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‘Stage Fright’ (2014) – Movie Review

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From the late 1970s/early 80’s heyday of the slasher genre, with its ever-ready supply of teen victims of all stripes, summer camp has long being a favored location for horror movies. As ‘Sleepaway Camp’ is readied for a collector’s blu-ray release and Michael Bay’s company announce that the next ‘Friday The 13th’ film will be yet another reboot, it seems the perfect time to ask, can anything fresh and new be brought to the formula? Debuting writer/director Jerome Sable aims to do exactly that with ‘Stage Fright’ – a musical/horror hybrid set at a musical theater camp.

We open backstage at a theater where actress Kylie Swanson (Minnie Driver) is celebrating a triumphant opening night in the winkingly similar-but-legally-distinct-from ‘Phantom’ musical ‘The Haunting Of The Opera’. Her reverie (along with her everything else) is short-lived however when she is suddenly and brutally murdered by a silent stalking figure wearing the mask and gown of the play’s title character. The murder remains unsolved, and we flash forward to ten years later where Kylie’s now teenaged son and daughter Buddy (Douglas Smith) and Camilla (Allie MacDonald) are working as kitchen staff at a theater camp presided over by Roger McCall (Meat Loaf). Roger had both a professional and a personal relationship with Kylie, and we learn that he has acted as parent to the children in the intervening years.

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The camp itself is in financial turmoil, so the pressure is on for the year’s show to be as popular and lucrative as possible. To Camilla’s intrigue and Buddy’s disapproval, it is announced that a Kabuki version of ‘The Haunting Of The Opera’ is to be staged and Camilla soon decides that she wants to audition for the lead role of Sofia as a way to honor her mother. Naturally since Camilla is not officially a student at the camp this requires some deception, and so she charms sleazy stage director Artie (Brandon Uranowitz) into giving her the role – though it’s clear that he expects something in return. Meanwhile, a killer in an Opera Ghost mask is making grisly plans for his next victim.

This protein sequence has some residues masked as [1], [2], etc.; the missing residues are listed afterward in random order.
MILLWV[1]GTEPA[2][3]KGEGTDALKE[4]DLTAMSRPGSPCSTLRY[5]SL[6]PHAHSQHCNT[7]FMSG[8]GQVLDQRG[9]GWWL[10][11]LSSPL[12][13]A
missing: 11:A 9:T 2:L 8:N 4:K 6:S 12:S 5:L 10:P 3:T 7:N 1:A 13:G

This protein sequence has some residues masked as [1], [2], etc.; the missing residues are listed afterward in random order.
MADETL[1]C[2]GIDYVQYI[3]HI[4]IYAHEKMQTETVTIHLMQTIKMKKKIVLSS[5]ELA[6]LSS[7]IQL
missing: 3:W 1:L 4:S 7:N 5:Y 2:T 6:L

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Putting the musical aspect aside for a second, you’d be forgiven for thinking that on paper ‘Stage Fright’ sounds like just another by-the-numbers slasher, but it’s sharp script and impressively nuanced direction ensure that it never feels stale. At a breezy 89 minutes, the film is wildly entertaining as it fluctuates between comedy, cheese, and genuinely eerie characters and atmosphere. MacDonald and Smith are strikingly good, while the other young cast members are never anything less than likeable as the enthusiastically over-the-top theater geeks who surround them. Meat Loaf has been giving power house performances both onstage and on screen for over 40 years, the latter often unfairly overlooked (‘Fight Club’, ‘The Mighty’, ’51st State’ etc.) due to the success of his music career. I make no bones about being a huge lifelong fan of his work, but feel confident in saying that his performance here will leave a strong impression even on those who don’t know their ‘Bat Out Of Hell’ from their ‘Hot Patootie’

The problem with any mash-up movie can be the risk of alienating fans who lean more toward one genre than the other. To that end, with its ample gore and sinister story I’d be far more inclined to recommend ‘Stage Fright’ to horror fans than musical devotees. While the songs are catchy and almost always raise a smile, to me this is very much a slasher movie with songs rather than a musical with horror elements. As a matter of fact the whole thing plays like a lost cult film from the genre’s aforementioned 1980s peak – and if you’ve been reading my reviews here for any length of time, you’ll know that I mean that as a very high compliment indeed.

‘Stage Fright’ is currently available on VOD platforms in some territories with a DVD/Blu-Ray release to follow.